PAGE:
When working with WCF services deployed in SharePoint and ASP.Net, we might have a situation where we need to make an Ajax call from the Web Application outside SharePoint to the WCF service deployed under SharePoint.

This situation points us to the concept of CORS (Cross Origin Support). For a normal WCF service not under SharePoint context, we can make the AJAX calls by using the following ways:

Approach I:

Send data in the HTTP request from Ajax call in the JSON or JSONP format by calling the service methods.
• JSON – works in self-domain
• JSONP – works in cross domain

Approach II:

Create a Proxy of the Service, create a generic handler to call the methods in the service and make Ajax calls to the handler

For a WCF service under Share Point context, the Ajax call cannot be made directly to the service methods as the call made is in a different context. It will give 401 – unauthorized access. Following are the issues to be resolved:

1. Web Application outside the Share Point to get the Share Point context
2. Make a successful Ajax call to the WCF service methods deployed in Share Point

If Approach I is followed as per the code below

paramdata = JSON.stringify ({ ID: 12, Name: Test });
url: serviceURL,
data: paramdata,
type: “POST”,
dataType: “json”, // “jsonp”
contentType: “application/json; charset=utf-8”,
success: function (data) {
error: function (XMLHttpRequest, textStatus, errorThrown) {
document.getElementById(‘pageLoadingContainer’).style.display = “none”;

for the WCF service deployed in Share Point 2010/2013, we would face the following problems:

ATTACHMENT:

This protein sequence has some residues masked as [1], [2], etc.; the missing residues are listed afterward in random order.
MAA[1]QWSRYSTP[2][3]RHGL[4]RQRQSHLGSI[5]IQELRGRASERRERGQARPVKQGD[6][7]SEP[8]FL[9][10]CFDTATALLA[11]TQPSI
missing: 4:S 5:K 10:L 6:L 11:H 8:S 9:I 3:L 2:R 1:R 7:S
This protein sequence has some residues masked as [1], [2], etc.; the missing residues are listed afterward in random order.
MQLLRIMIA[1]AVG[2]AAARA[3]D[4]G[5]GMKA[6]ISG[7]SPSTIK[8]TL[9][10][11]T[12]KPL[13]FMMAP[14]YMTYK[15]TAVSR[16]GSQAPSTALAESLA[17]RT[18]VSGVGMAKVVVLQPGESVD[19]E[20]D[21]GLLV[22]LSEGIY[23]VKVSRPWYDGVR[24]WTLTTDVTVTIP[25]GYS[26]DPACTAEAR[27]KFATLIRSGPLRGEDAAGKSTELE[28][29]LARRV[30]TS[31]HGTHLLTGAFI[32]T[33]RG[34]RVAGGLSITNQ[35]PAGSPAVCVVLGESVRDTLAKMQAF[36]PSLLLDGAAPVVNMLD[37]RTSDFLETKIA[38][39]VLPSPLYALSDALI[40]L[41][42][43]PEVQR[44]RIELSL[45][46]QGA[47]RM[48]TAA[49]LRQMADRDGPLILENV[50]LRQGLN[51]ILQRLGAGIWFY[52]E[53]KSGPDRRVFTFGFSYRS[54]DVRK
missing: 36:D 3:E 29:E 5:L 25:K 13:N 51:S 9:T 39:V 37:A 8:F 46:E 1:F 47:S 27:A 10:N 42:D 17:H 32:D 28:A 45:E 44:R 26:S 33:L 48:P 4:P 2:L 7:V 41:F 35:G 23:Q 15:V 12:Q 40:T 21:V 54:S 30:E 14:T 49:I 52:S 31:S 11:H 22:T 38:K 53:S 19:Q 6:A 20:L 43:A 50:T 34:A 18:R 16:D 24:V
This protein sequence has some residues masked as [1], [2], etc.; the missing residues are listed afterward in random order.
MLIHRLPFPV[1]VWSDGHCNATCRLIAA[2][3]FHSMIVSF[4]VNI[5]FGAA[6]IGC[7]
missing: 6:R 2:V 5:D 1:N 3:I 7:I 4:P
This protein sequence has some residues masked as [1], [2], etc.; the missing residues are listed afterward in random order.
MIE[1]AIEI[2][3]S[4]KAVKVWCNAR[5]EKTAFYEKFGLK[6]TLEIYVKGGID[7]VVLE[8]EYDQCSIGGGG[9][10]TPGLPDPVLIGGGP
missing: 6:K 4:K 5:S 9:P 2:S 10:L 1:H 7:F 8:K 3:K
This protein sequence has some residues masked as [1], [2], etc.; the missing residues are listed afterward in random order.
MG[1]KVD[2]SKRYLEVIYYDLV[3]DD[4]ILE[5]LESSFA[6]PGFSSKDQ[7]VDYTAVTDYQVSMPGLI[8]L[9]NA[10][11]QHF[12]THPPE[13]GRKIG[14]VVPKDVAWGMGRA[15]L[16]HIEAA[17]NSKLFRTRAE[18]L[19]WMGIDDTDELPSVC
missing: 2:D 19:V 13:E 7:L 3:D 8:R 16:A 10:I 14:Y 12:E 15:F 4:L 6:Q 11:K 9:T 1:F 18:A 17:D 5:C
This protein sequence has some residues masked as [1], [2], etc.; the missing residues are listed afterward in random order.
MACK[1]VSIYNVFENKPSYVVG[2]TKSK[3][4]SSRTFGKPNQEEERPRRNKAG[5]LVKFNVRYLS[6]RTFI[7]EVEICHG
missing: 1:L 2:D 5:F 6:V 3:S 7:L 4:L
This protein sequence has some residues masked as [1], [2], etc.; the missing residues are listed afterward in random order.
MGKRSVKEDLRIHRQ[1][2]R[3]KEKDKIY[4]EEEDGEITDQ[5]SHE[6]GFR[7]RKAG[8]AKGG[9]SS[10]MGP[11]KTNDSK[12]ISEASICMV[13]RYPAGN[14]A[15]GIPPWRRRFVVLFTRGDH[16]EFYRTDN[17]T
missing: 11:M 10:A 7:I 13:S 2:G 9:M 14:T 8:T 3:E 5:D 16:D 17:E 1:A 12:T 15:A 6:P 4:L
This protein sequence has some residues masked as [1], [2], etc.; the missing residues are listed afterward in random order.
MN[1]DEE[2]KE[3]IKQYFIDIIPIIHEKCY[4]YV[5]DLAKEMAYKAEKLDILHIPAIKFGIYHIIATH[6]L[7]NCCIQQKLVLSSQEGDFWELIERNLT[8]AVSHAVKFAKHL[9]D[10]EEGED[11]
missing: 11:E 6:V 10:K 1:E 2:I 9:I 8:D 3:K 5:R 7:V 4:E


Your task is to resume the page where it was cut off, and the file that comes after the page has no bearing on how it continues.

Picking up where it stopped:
– CORS make a pre-flight request to check the server and site to be hit before making the actual calls. This request would fail and gives the following message.

Though we add the header ‘Access-Control-Allow-Origin’ in the Share Point server it doesn’t work as expected. It gives the same error as Share Point doesn’t support the cross origin and is unauthenticated for the user in context. Also Ajax works with WebHTTPBinding, whereas SharePoint service using BasicHTTPBinding.

The above mentioned issues could be resolved by

1. Impersonating the User in the Web Application who has admin access on the Share Point site
2. Create a Proxy and a HTTP module to access the WCF service methods and make successful Ajax calls

This can be accomplished with the following code.

1. In the custom web application web.config, add the Impersonate tag and provide the account credentials which has Admin access on the share point site.

2. Add service reference of the WCF service.
3. Add a generic handler as shown below in the project.

4. In the Handler, call the WCF service method by passing the required parameters as shown below.

5. Make as Ajax call to the Handler as shown below. The data needs to be specified in the format highlighted in the screenshot below.

Execute the code now to hit the Success method after the WCF processes the request and displays the success message to the user.